The U.S. Dept. of Health and Human Services, along with the U.S. Defense Dept., agreed to the large-scale production and U.S. delivery deal once Pfizer’s vaccine is successfully manufactured and approved. In addition to the 100 million doses initially agreed upon. the U.S. government will be able to acquire an additional 500 million doses.
Pfizer will deliver the initial 100 million doses if the vaccine candidate receives FDA emergency use authorization (EUA) or licensure once a Phase 3 clinical trial is complete, demonstrating safety and efficacy in the fight against COVID-19. The timing of the agreement is designed to allow quick shipment once approval is garnered in an effort to meet the U.S. government’s “Operation Warp Speed” goal of delivering 300 vaccine doses by the end of 2020.
The Biomedical Advanced Research and Development Authority (BARDA), part of HHS, collaborated with the DoD to provide $1.95 billion for the production and nationwide delivery of the vaccine. Subject to success and approval, Pfizer is set to begin delivery at the beginning of the fourth quarter of 2020 at no cost to the American people, according to a news release.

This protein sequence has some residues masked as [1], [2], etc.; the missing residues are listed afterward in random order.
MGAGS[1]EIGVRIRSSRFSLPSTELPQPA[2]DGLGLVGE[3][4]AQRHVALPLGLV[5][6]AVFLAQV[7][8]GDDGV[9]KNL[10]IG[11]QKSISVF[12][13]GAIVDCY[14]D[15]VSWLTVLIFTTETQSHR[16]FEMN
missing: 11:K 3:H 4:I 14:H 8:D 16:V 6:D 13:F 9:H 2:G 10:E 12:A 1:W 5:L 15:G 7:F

“Through Operation Warp Speed, we are assembling a portfolio of vaccines to increase the odds that the American people will have at least one safe, effective vaccine as soon as the end of this year,” HHS Secretary Alex Azar said in the release. “Depending on success in clinical trials, today’s agreement will enable the delivery of approximately 100 million doses of vaccine being developed by Pfizer and BioNTech.”
Pfizer’s collaboration with BioNTech (NSDQ:BNTX) is currently in the Phase I/II clinical trial stage as they investigate the vaccine candidate in the U.S. and Germany. Earlier this week, the companies said early trial results suggested safety and T cell responses in the vaccine, while a separate vaccine candidate from AstraZeneca (NYSE:AZN) and Oxford University is also showing promise.
Filed Under: clinical trials, Drug Discovery, Drug Discovery and Development, Infectious Disease